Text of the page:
I spent a couple of happy hours down memory lane yesterday thanks to a new “old” cookbook which I was lucky enough to be given to review “All in the Cooking.”
When I actually held this little gem in my hands and saw the familiar black & white cover the memories just came flooding back, after school and weekends were all spent in my Nana’s. She was the one who introduced me to baking and taught me how to bake from this same book. This was her “Domestic Science” book from when she was in school in the late 1940’s. She only stayed in school till she was 14 and when ever I asked her about her school life she said the only happy memory from her school days was this book and her Domestic Science Class.
Battered and torn, stained with flour & butter, with scribbles on nearly every page it was her sacred bible, never put away, always on her kitchen counter with her brown baking bowl and wooden spoon. No fancy equipment in those days!!! Forget about your Kitchen Aids or K-mix, if you had a hand whisk you were lucky!
The book was brought back by popular demand by O’Brien Press. It was first published in 1946 and this “new”edition has a lovely foreword written by one of the original authors Anne A. Brown now age 97.
Of course there is no doubt it will be a huge hit with a certain generation – “Our Grannies” and also some mum’s too, as it was still used in some schools well into late 1970’s. I love the way this new edition has kept the same type of print, with no pictures , as the way it was with books in those days. Still full of diagrams and information about food preparation, and cooking skills that seem to have disappeared with a generation but are still so relevant to-day even with our modern equipment. Ok time has moved on and we now have fridges that can can tell us when our food has gone off, and are able to switch our ovens on at home from our phones, but we still need the basics and that is why this book is still so relevant to-day.
One of the very first things Nana taught me how to cook was a “Soda Fruit Cake”. She never ever used buttermilk just kept the end of a glass bottle of milk till it was sour just especially to make this!
Funny enough it was also the first thing I ever baked in our Home Economics Class in 1st year . I remember having an argument with the Home Economics teacher because I wouldn’t follow the recipe she was using. I insisted on using this one , it was imprinted in my memory. I think it was the “thing” then that every Irish girl had to know how to bake a soda bread and to stick the cross on it to let “the devil out.”
My Nana always baked in ounces (ozs) “none of that fancy grams stuff” as she would say . The recipes in the book are still printed in ozs but the book now comes with a very handy little conversion bookmark.
The very same “Fruit Soda Cake” gets baked every Sunday in my house , come hail or shine . It’s become a family tradition, soda bread gets baked before the Sunday dinner goes on, never after because the oven is too hot!
There is no way I could write this post without mentioning the Raspberry Buns or “Jammy Buns” as they were known to me. Not a week goes by where there’s not a batch of these in the oven.
These were the second thing Nana taught me to bake. I’ve baked these same buns since my kids were very small. They are without doubt the absolutely favorite bun of my son Adam who is now 19. No birthday is complete with out a plate of these beside the birthday cake.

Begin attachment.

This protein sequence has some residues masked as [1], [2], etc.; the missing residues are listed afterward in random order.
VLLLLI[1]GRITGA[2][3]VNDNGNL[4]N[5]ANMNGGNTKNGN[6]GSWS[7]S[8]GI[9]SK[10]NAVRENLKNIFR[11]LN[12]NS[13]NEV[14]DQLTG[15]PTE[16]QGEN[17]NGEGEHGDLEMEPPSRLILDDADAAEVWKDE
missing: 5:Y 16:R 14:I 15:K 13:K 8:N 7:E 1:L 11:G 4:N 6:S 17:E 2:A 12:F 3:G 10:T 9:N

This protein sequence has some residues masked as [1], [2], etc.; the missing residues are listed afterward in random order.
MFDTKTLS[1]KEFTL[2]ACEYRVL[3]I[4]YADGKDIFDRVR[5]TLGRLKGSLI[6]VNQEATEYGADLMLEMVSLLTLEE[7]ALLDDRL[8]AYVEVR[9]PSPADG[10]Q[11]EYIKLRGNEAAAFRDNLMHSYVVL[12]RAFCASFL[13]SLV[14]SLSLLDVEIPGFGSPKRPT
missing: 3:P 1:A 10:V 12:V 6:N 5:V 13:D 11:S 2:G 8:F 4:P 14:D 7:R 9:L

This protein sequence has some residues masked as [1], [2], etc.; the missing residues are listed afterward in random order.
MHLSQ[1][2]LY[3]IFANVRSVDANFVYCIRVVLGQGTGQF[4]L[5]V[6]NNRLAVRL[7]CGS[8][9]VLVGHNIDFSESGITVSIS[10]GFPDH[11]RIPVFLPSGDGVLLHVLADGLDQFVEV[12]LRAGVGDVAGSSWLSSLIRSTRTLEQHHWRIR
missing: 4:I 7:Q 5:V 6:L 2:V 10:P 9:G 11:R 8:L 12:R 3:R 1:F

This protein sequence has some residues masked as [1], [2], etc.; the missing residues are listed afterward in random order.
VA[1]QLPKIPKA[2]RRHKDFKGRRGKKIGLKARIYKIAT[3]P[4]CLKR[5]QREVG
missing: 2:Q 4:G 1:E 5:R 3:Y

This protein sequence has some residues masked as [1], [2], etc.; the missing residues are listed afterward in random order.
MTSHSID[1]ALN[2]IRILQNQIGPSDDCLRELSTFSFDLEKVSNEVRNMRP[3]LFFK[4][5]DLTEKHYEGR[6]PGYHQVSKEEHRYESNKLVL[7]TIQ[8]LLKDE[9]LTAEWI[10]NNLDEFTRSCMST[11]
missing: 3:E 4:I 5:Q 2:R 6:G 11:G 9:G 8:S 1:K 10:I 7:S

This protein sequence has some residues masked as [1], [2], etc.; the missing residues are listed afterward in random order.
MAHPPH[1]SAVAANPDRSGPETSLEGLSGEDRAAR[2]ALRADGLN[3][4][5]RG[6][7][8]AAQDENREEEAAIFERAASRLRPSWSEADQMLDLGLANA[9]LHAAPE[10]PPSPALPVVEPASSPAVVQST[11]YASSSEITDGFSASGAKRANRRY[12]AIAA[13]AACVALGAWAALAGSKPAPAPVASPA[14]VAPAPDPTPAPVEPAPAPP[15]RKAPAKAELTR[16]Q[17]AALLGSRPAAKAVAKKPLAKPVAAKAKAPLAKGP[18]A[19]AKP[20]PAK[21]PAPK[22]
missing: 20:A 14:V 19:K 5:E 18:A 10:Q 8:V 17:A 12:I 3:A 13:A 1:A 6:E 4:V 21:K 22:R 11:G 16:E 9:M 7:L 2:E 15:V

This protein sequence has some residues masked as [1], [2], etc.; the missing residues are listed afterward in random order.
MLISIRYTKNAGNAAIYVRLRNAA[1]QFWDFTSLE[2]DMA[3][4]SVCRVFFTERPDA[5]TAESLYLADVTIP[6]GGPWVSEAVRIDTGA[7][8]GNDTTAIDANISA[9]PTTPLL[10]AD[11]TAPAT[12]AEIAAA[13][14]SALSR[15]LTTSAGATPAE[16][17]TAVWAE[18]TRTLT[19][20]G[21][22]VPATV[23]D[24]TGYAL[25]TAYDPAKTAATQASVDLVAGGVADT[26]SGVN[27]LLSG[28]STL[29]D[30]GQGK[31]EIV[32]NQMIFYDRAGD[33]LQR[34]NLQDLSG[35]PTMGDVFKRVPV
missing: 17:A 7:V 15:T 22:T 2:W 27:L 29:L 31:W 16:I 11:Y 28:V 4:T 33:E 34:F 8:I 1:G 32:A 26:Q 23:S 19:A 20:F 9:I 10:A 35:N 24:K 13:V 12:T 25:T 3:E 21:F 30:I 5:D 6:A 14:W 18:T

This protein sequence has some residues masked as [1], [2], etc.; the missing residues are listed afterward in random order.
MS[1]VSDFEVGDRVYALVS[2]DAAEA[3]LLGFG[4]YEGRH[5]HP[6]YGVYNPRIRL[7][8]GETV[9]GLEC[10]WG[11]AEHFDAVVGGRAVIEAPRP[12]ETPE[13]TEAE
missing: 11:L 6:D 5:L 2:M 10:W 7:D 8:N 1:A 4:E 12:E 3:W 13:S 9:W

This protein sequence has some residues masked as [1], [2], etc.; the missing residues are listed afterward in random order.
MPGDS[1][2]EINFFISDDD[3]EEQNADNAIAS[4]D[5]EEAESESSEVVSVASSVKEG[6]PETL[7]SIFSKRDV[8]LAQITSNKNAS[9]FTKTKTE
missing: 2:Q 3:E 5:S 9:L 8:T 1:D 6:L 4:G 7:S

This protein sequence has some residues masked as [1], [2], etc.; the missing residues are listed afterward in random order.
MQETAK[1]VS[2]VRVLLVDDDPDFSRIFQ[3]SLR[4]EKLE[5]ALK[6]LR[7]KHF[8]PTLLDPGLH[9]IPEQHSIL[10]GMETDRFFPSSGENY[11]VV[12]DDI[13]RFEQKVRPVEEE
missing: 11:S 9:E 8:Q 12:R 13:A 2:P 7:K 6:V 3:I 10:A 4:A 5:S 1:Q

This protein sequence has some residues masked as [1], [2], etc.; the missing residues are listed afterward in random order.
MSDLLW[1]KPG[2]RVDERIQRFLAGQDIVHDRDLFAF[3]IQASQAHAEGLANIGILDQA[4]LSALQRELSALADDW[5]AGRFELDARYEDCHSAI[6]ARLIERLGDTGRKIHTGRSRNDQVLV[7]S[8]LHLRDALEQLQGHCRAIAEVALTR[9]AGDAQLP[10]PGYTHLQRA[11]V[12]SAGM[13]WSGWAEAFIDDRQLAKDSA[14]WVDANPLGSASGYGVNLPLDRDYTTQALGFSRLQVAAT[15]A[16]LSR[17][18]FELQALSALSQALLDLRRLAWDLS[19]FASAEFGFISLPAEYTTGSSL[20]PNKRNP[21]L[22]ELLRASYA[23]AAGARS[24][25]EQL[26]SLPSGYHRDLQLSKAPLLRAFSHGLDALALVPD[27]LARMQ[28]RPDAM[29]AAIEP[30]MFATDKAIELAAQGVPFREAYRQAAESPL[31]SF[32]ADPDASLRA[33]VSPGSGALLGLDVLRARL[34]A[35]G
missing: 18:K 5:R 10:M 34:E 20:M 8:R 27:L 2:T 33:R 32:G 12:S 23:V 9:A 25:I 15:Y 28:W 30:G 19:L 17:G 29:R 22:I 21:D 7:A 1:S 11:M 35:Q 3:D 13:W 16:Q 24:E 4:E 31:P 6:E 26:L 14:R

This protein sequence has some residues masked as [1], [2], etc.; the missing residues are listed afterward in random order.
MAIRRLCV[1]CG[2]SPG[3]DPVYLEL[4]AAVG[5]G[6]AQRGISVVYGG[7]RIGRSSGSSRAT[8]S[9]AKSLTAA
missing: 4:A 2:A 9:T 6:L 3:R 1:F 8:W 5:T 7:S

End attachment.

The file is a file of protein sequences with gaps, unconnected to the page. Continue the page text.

I made him plates of these during his Leaving Cert and through Collage exams. He swore they helped him study!!!! He still remembers kneeling on the stool and putting his thumb print in the buns before they were baked. These little thumb prints got bigger every year. It’s really wonderful how a simple bake can be the most perfect cake in the world especially when they’re full of memories like this one.
The chapter on “invalid cookery” made me smile.
Nana hadn’t much time for Doctor’s she was of the “feed a cold and starve a fever generation”. I suffered very badly with tonsillitis as a child and there were many times I just couldn’t swallow anything . She would always make me her “Special Medicine” a cup of Arrowroot and feed it to me on a teaspoon.
She swore it cured my tonsillitis ( I had them removed when I was 10 and she still brought a tub of arrowroot up to the hospital and made sure the nurses gave it to me.
There are definitely a few recipes in the book that I am going to try out on my own kids..Liver and Bacon for one . This was her dinner every Wednesday and anybody else’s who happened to be there. It was served with mashed potato and gravy. She always put onions in hers
Also an absolutely great little gem is the recipe for “Baking Powder” which I still use to this day because I always seem to run out.
It’s been a very long time since I actually sat down and “read” a cookbook. It’s so easy just to hit google on our tablets and phones for a recipe, but “ALL IN THE COOKING” really is a gem, a cook book that deserves pride of place in every Irish kitchen. Full of practical information that’s still relevant today, this wonderful book will definitely be on a lot of Christmas lists this year and hopefully will lead to more generation of Nana’s and Grandchildren baking and cooking together and making memories to treasure forever just like I did.
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Disclosure: “All The Cooking” cookbook was provided to me by O’Brien Press for review at no cost & all opinions expressed are my own. All reproductions printed courtesy of O’Brien Press. The book is available in all good book shops priced at 16.99 euro